In Leeum reorganization, concepts clash to create harmony

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In Leeum reorganization, concepts clash to create harmony

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1. Choi Jeong-hwa’s “Alchemy”(2014) is installed in the Leeum, Samsung Museum of Art’s rotunda as part of the “Beyond and Between” show to celebrate the museum’s 10th anniversary. The exhibition seeks correspondence between the past and present, East and West, and artists and viewers.

Two Goryeo Buddhist paintings known for their elegance, intricacy and rarity are now on display in a corner of the Leeum, Samsung Museum of Art in central Seoul. “Amitabha Triad,” National Treasure No. 218, is included in the pair and is one of the most important pieces in the Leeum’s collection.

The paintings were previously shown alongside other artifacts from the Goryeo period (918-1392), such as statues of Buddha and inlaid silver utensils for rites.

Now, however, to the left of the artwork is renowned Swiss sculptor Alberto Giacometti’s bronze “Diego Seated.” To the right is “Untitled,” Mark Rothko’s abstract expressionist painting.

But they don’t arouse a feeling of dissonance. Giacometti’s skinny but dignified bronze figure looks like a modern version of the Gautama Buddha statue under self-mortification. “Untitled” has a sublime ambience, which is the artist’s well-known quality, and its dark red and black colors harmonize with “Amitabha Triad.”

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2. Brazilian artist Ernesto Neto’s architectural installation “Symbiointestubetime”(2010) and 3. Olafur Eliasson’s new installation “Gravity Stairs”(2014) offer active correspondence between artists and art viewers.

This is the first time that the Leeum has displayed modern and contemporary art in Museum 1, which was once exclusively reserved for its traditional Korean art collection.

The change is part of the “Beyond and Between” exhibition, which began yesterday to celebrate the museum’s 10th anniversary.

Byron Kim’s paintings, inspired by the color of Goryeo celadon, are exhibited with the celadon works while Yee sookyung’s plump black-glazed ceramic sculpture and a white porcelain Joseon moon jar appear side by side.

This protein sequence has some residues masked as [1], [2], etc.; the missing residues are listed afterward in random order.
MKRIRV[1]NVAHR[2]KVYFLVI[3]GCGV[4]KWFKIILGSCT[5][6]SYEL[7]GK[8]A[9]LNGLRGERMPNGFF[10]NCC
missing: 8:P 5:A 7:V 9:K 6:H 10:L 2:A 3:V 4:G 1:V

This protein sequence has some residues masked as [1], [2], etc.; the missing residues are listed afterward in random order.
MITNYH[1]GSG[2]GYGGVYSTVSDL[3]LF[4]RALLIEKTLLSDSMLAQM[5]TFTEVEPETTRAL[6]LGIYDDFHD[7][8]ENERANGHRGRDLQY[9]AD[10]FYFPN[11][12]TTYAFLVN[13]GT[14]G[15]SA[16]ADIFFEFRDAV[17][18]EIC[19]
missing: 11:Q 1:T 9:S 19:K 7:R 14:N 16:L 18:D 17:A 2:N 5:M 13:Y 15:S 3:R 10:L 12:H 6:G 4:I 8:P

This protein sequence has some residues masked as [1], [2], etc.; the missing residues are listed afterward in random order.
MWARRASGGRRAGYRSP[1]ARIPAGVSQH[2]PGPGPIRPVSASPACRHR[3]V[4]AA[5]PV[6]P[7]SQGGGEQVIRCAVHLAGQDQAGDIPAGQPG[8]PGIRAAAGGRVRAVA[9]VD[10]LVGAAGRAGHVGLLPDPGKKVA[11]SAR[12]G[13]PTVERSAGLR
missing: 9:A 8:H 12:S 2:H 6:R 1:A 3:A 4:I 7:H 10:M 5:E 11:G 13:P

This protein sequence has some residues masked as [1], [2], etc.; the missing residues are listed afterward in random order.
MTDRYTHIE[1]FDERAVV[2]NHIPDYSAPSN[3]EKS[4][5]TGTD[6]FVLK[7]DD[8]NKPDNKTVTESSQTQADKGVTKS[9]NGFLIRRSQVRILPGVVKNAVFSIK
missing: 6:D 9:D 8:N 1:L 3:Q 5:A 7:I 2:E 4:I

“In this exhibition, we want the audience to see the past, present and future together,” said Hong Ra-young, the deputy director of the Leeum.

“With the reorganization of the exhibits, we attempt to look at Korean art from a new perspective and focus on situating it in the context of world art history,” said Woo Hye-soo, the museum’s chief curator.

“At Museum 1, we explore the possibility of reinterpreting art through a dialogue between traditional and contemporary art beyond time,” she continued. “At Museum 2, we seek a communion between Korean art movements and the global art world.”

The exhibits in Museum 2 have been entirely shaken up. The works, once classified by region and in chronological order, have been rearranged by theme.

For example, pieces by Park Seo-bo, who led Korea’s dansaekhwa (single-color abstract painting) movement, are displayed with American conceptual artist RoniHorn’s cast glass sculptures and Canadian-American artist Agnes Martin’s minimalist paintings. Together they show the artists’ interests in Zen philosophy and their efforts to achieve a spiritual essence through simplification, a theme that penetrated the Eastern and Western art worlds in the late 20th century.

Meanwhile, the works of hot contemporary artists, which easily attract and amuse visitors, or invite them to interact with the pieces, are installed in the Leeum’s Ground Gallery, Black Box and in some of its transit spaces.

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4. Swiss sculptor Alberto Giacometti’s “Diego Seated,” left, and American abstract expressionist Mark Rothko’s “Untitled” painting, right, are installed alongside Goryeo Buddhist paintings including “Amitabha Triad” (National Treasure No.218, center) creating a strange harmony not only in their colors and themes but also in the religious ambience that penetrates the past and present., 5. From left: Korean abstract painter Park Seo-bo’s “Ecriture 88813” (1988); American conceptual artist RoniHorn’s cast glass sculptures “Ten Liquid Incidents”(2010); and Canadian-American abstract painter Agnes Martin’s “Untitled #9”(1980) are displayed together to show the artists’ interest in Zen and efforts to reduce and simplify in a spiritual or intangible essence. First photo by Moon So-young. Rest provided by the museum

One is Choi Jeong-Hwa’s “Alchemy”(2014), an 18-meter (59-feet) long work hanging from the Leeum’s famous rotunda, which was designed by Swiss architect Mario Botta. The work looks like a splendid Venetian glass chandelier but, in fact, is made of cheap plastic containers commonly used in Korea.

“His work draws people’s attention through the introduction of kitschy elements that appeared in Korea’s rapid industrialization process,” Woo said.

On the other hand, Ernesto Neto’s architectural structure “Symbiointestubetime” offers a multi-sensorial experience of sight, movement and smell while Olafur Eliasson’s new installation “Gravity Stairs”(2014) lead walkers on the staircase to experience the illusion of a wonderland of distorted gravity and hypnotic circles.

By MOON SO-YOUNG [symoon@joongang.co.kr]



The show runs through Dec. 21. Admission is 10,000 won ($9.81) for adults. The museum is open 10:30 a.m. to 6 p.m., Tuesday to Sunday.

Go to Hangangjin Station, line No. 6, exit 1 and walk five minutes.

For details, call (02) 2014-6900 visit www.leeum.org




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